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^ alone in the magnificence of Being Mayor : Marty Walsh talks accomplishment

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Last night Marty Walsh spoke his first State of the City speech on a large stage in a large hall illed with a large assembly of people important and very important. Well-dressed people, well fed, beaming, confident and stepping, came to celebrate what was sure to be a speech of afirmation and high spirits — including their own. They were not disappointed, not in themsleves and certainly not by the speech spoken at them by Mayor Walsh.

With his family seated in the front row left and the City Council seated to the front row right, and with Lieutenant Governor Karyn Polito directly in front — the Governor had to cancel, afflicted by seriously flu-like pains — and, in the row behind her, soon to be sworn in AG Maura Healey and Treasurer Deb Goldberg, Walsh could be forgiven for feeling his oats and saying so.

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^ Lieutenant Governor karyn Polito attended the speech; Governor baker was sick with “flu-like symptoms”

It has certainly been his year. Even as he said, “I’m the same guy from the neighborhood of Dorchester,” he was, on the Boston Symphony hall stage, not the same guy at all. Applauded by easily 1500 people of great sighificance, he was The Mayor. Mayor of a very significant city that is basking in the milk of very good times.

So what did The Mayor of a Very Significant City say ? He talked of his accomplishments, a long list : the most diverse Mayor’s cabinet ever, the most dive5s4 Poloice department ever, two major city worker union contracts accomplished; the most technologically advanced mayor’s office ever, the smoothest permitting process, an administration that has reached out to every corner of every neigborhood; an administration dedicasted tyo btransparency, a school superintendent search involving neighborhood participation as never before. amd so on and on, and all of it quite true.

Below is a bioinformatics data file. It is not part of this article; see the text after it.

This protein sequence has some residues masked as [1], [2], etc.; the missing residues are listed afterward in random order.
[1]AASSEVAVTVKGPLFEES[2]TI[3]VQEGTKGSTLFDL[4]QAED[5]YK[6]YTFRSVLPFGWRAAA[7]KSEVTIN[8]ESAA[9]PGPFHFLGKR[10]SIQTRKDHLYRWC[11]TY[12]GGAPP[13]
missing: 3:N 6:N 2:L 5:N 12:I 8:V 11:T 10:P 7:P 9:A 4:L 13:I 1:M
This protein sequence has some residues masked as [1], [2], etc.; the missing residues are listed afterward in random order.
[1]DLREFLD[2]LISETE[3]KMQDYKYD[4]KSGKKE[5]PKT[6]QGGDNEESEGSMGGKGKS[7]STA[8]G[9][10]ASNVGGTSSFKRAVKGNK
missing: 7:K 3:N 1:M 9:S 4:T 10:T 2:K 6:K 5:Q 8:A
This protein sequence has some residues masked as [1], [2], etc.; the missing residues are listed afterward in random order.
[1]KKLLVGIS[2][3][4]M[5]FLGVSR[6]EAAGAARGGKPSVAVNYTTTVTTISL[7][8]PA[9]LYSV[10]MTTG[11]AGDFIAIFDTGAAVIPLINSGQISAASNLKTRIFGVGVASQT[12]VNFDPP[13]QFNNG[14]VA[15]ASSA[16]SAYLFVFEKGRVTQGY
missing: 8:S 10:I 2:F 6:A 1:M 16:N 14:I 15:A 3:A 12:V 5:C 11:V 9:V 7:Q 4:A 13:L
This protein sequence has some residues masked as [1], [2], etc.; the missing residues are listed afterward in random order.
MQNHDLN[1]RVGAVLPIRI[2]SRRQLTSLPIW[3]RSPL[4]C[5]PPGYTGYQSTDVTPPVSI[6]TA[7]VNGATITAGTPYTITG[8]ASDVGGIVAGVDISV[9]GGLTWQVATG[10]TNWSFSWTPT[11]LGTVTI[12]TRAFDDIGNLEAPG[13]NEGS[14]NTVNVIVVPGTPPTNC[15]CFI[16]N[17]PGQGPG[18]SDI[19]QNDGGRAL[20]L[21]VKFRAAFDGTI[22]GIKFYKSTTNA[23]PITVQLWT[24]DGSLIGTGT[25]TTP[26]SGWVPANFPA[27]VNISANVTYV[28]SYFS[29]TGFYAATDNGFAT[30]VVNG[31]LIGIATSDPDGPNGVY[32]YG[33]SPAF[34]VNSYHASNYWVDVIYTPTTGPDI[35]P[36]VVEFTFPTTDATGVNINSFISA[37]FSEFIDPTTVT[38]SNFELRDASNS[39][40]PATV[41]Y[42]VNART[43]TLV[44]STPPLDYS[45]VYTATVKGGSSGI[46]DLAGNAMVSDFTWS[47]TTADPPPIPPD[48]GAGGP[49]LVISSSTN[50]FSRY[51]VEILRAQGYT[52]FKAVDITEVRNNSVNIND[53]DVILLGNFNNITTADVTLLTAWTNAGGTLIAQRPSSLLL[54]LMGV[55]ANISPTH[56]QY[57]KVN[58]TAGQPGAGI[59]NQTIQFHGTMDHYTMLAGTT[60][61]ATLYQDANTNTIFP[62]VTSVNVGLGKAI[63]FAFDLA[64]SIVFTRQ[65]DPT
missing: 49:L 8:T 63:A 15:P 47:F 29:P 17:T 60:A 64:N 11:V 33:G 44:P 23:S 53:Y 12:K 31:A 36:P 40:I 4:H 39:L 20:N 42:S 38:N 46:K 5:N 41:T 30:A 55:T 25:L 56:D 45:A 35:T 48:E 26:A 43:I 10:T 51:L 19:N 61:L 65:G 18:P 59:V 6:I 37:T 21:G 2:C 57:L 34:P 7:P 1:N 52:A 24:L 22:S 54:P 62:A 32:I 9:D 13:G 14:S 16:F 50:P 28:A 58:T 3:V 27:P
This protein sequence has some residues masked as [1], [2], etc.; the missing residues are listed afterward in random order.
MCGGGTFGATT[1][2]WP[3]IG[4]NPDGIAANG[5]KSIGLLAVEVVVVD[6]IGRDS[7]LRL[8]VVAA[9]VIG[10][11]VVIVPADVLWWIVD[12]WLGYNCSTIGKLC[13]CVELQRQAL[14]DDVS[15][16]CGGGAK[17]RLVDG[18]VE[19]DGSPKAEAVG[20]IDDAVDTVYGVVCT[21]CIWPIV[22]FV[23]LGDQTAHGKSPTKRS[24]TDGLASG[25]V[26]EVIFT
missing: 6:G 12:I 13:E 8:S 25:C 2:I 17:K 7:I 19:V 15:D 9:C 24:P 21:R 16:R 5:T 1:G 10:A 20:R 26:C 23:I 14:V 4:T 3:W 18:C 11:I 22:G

Boston is booming, the 2024 Olympics loom as a goal well within reach, innovation is everywhere — and will, said The Mayor, be brought to every neighborhood — and so is the most ambitious school construction initiative in recent boston history.

Applause bore iup every parapgraph, danced on each sentence, dotted every i and crossed every T of walsh'[s speech. and why not ? the 1500 people on hand are the Walsh army of progress’s boots on the ground. It is they who are staking his claims to the Boston that is not yet but will eventually be : “Walsh-ton.”

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^ boots on the ground for The Mayor heading toward and ever closer to a battlefield called “2017”

Walsh took the long view. He spoke of 2024, of 2030 — when the City will celebrate its 400th birthday — and of years beyond, decades in which, if all gets done, Boston will be as much Walsh’s as today the city is Mayor Menino’s. Walsh mentioned Menino, as he had to, reverently ; but also as a man whose 20-year reign is a challenge to be matched, maybe surpassed.

The one important year Walsh did not mention is 2017, when he will face re-election. Yet 2017 was much on my mind as I listened to him and was probably first on the minds of most people in Symphony Hall. For them, and likely for Walsh, the evening’s message was “I am powerful, my coffers are full, i have big accomplishments to boast of; you really want to run against me ?”

One could almost hear the war drums beating.

Victory songs will be sung — in the key of Yes.

We are optimists here, and we have very solid, demonstrable reasons to be optimistic.

Not much, therefore, was said about the down notes that Walsh will have to deal with this next year : a budget cut for almost every department; a still contentious Boston 2024 Olympics process; house prices and rents that continue to soar, making city life ever more for the well-heeled only; a school achievement gap doggedly resistent to remedy; school funding that cannot meet all needs; tarnsportation difficulties; the Everett casino, which Walsh is fighting rather pointlessly; housing for the homeless.

Housing indeed, and not just for the homeless, Walsh did mention. He asked the legislature to enact tax breaks or developers of middle-income housing and sales of state-owned land for low income housing.

Walsh will need that from the state and more. He seems well-equipped, diplomatically, to enter the battle. He enjoys excellent relations with Governor Baker, even better relations with Lieutenant Governor Polito, who was his colleague in the legislature. The City’s House and senate delegation is — so far — entirely on board with Walsh’s priorities. Nor could anyone in the hall not feel, hear, and see the powerful symbiosis between Walsh words and what the City’s powers that be want to see happen. But will it ?

—- Mike Freedberg / Here and Sphere

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